Tuesday, March 15, 2011

PTSD Mitigation

The Vermont Professional Responsibility Board has admonished an attorney for lack of diligence in a bankruptcy matter, failure to communicate with the client and failure to respond to the ensuing bar complaint.

The board found significant mitigation:

Respondent suffers from Post-Traumatic Stress Disorder (PTSD) and depression.  His symptoms first appeared in 2002, and in September of 2009 he sought treatment from a psychologist.  Respondent is currently participating in therapy and is taking medication for treatment of his PTSD and depression.

            By late 2005, Respondent’s illness caused him to avoid stressors and making decisions.  This impacted his ability to practice law to the extent that he actively sought employment outside the law.  In 2009, he left the law altogether and is currently working as the executive director of an organization which provides social services to area residents.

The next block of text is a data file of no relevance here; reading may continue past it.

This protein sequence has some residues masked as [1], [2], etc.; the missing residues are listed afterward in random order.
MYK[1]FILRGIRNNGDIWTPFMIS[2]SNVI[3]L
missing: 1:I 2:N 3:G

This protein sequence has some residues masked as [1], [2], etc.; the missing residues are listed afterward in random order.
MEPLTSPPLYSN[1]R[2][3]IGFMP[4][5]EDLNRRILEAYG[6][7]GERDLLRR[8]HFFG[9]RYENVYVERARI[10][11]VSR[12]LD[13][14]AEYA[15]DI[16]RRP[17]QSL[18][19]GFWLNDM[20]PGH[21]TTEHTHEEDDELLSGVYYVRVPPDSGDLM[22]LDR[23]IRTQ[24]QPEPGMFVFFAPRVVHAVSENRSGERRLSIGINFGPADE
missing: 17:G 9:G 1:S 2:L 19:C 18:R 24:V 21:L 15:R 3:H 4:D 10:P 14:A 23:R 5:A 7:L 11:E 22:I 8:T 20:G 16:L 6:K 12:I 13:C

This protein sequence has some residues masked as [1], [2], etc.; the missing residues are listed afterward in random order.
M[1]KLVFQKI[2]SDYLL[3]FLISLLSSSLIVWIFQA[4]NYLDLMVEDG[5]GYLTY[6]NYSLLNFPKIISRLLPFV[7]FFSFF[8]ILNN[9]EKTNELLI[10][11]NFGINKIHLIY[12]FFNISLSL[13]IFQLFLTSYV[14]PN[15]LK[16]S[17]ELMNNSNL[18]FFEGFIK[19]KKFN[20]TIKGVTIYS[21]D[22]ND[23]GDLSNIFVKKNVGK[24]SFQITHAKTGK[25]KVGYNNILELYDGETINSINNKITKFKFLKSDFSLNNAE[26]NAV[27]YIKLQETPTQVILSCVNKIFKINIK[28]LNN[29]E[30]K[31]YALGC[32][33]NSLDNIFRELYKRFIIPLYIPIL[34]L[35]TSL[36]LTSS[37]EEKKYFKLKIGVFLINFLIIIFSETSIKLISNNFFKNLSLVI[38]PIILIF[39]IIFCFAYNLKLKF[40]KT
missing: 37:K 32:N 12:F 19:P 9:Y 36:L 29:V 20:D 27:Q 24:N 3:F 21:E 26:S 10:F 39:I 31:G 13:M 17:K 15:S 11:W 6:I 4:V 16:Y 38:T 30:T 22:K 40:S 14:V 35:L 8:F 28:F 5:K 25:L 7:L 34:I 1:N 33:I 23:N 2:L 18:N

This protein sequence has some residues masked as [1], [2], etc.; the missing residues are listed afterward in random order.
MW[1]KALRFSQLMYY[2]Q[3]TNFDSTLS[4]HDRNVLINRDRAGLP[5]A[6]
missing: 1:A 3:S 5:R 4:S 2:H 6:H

In June of 2009, Respondent’s wife suffered a grand mal seizure while at a hospital for tests.  She was diagnosed with an inoperable brain tumor.  When medication failed to stop the seizures, she was placed in a medically induced coma for a week.  His wife’s health adversely affected Respondent’s ability to focus on his clients.

            Respondent did not renew his license in July of 2010, and as a result his license has been suspended on an administrative basis by the Supreme Court’s Attorney Licensing Office.  Respondent has no present intention to renew his license to practice law.

            A.G. [the client] secured the assistance of another attorney to assist her with her bankruptcy.  Other than her frustration at the delay, she did not suffer any actual harm.

Respondent has never had a sanction imposed against his license to practice law.

In Vermont, an admonition does not identify the sanctioned attorney by name. (Mike Frisch)


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